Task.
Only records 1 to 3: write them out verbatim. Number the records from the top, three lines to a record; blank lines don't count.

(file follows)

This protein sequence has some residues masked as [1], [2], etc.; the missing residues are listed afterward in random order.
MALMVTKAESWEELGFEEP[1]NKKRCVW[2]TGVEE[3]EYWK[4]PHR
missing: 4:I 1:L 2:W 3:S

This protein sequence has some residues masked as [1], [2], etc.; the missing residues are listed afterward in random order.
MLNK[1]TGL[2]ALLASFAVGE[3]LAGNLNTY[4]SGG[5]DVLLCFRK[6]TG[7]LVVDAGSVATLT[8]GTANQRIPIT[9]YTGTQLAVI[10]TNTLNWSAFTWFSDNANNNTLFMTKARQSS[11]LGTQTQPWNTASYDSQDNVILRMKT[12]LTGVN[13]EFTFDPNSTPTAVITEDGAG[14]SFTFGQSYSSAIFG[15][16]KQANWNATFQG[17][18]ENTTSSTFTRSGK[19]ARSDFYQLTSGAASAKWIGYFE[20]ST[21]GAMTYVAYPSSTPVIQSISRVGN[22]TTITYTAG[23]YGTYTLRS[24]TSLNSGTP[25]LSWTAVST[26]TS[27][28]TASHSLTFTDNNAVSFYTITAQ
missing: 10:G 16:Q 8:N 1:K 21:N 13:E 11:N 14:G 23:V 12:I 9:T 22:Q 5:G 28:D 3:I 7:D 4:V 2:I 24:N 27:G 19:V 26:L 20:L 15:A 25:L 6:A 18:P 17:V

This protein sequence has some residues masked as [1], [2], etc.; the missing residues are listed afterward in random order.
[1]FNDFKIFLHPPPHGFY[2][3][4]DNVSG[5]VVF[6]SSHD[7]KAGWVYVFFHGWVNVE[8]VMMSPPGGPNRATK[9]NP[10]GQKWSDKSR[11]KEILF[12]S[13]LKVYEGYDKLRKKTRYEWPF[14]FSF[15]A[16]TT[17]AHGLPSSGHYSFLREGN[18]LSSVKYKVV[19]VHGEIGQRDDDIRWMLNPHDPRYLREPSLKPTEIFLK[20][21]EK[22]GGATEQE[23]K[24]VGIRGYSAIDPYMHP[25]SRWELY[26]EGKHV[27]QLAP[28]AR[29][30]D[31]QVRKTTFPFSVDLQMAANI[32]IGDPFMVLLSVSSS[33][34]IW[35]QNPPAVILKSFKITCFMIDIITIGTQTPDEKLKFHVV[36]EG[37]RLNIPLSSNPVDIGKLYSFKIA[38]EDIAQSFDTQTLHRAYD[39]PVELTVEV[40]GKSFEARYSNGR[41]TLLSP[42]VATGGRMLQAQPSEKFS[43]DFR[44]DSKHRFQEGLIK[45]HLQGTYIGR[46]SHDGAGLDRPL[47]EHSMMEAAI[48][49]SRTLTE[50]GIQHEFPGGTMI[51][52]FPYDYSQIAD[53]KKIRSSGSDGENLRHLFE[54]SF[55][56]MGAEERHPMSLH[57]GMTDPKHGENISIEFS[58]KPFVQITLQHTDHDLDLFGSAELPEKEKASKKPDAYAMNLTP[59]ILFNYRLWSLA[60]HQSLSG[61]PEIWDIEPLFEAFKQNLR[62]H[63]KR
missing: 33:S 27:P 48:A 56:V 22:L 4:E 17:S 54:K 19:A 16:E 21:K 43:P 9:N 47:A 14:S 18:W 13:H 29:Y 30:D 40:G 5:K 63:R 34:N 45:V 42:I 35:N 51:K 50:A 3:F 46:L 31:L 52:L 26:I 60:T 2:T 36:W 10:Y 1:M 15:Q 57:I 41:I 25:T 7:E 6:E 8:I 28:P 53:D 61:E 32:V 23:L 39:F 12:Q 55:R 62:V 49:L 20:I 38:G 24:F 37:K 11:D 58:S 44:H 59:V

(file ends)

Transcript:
This protein sequence has some residues masked as [1], [2], etc.; the missing residues are listed afterward in random order.
MALMVTKAESWEELGFEEP[1]NKKRCVW[2]TGVEE[3]EYWK[4]PHR
missing: 4:I 1:L 2:W 3:S

This protein sequence has some residues masked as [1], [2], etc.; the missing residues are listed afterward in random order.
MLNK[1]TGL[2]ALLASFAVGE[3]LAGNLNTY[4]SGG[5]DVLLCFRK[6]TG[7]LVVDAGSVATLT[8]GTANQRIPIT[9]YTGTQLAVI[10]TNTLNWSAFTWFSDNANNNTLFMTKARQSS[11]LGTQTQPWNTASYDSQDNVILRMKT[12]LTGVN[13]EFTFDPNSTPTAVITEDGAG[14]SFTFGQSYSSAIFG[15][16]KQANWNATFQG[17][18]ENTTSSTFTRSGK[19]ARSDFYQLTSGAASAKWIGYFE[20]ST[21]GAMTYVAYPSSTPVIQSISRVGN[22]TTITYTAG[23]YGTYTLRS[24]TSLNSGTP[25]LSWTAVST[26]TS[27][28]TASHSLTFTDNNAVSFYTITAQ
missing: 10:G 16:Q 8:N 1:K 21:N 13:E 11:N 14:G 23:V 12:I 9:T 22:Q 5:G 28:D 3:I 7:D 4:V 2:I 24:N 27:G 19:V 26:L 20:L 15:A 25:L 6:A 18:P 17:V

This protein sequence has some residues masked as [1], [2], etc.; the missing residues are listed afterward in random order.
[1]FNDFKIFLHPPPHGFY[2][3][4]DNVSG[5]VVF[6]SSHD[7]KAGWVYVFFHGWVNVE[8]VMMSPPGGPNRATK[9]NP[10]GQKWSDKSR[11]KEILF[12]S[13]LKVYEGYDKLRKKTRYEWPF[14]FSF[15]A[16]TT[17]AHGLPSSGHYSFLREGN[18]LSSVKYKVV[19]VHGEIGQRDDDIRWMLNPHDPRYLREPSLKPTEIFLK[20][21]EK[22]GGATEQE[23]K[24]VGIRGYSAIDPYMHP[25]SRWELY[26]EGKHV[27]QLAP[28]AR[29][30]D[31]QVRKTTFPFSVDLQMAANI[32]IGDPFMVLLSVSSS[33][34]IW[35]QNPPAVILKSFKITCFMIDIITIGTQTPDEKLKFHVV[36]EG[37]RLNIPLSSNPVDIGKLYSFKIA[38]EDIAQSFDTQTLHRAYD[39]PVELTVEV[40]GKSFEARYSNGR[41]TLLSP[42]VATGGRMLQAQPSEKFS[43]DFR[44]DSKHRFQEGLIK[45]HLQGTYIGR[46]SHDGAGLDRPL[47]EHSMMEAAI[48][49]SRTLTE[50]GIQHEFPGGTMI[51][52]FPYDYSQIAD[53]KKIRSSGSDGENLRHLFE[54]SF[55][56]MGAEERHPMSLH[57]GMTDPKHGENISIEFS[58]KPFVQITLQHTDHDLDLFGSAELPEKEKASKKPDAYAMNLTP[59]ILFNYRLWSLA[60]HQSLSG[61]PEIWDIEPLFEAFKQNLR[62]H[63]KR
missing: 33:S 27:P 48:A 56:V 22:L 4:E 17:S 54:K 19:A 16:E 21:K 43:P 9:N 47:A 14:S 18:W 13:H 29:Y 30:D 40:G 5:K 63:R 34:N 45:V 42:I 35:N 51:K 50:A 3:F 46:L 31:L 52:L 26:I 60:T 2:T 36:W 10:Y 1:M 15:Q 57:I 41:I 25:T 7:E 6:E 8:I 28:P 53:D 61:E 32:V 23:L 39:F 12:Q 55:R 62:V 49:L 20:I 38:G 24:F 37:K 11:D 58:S 44:H 59:V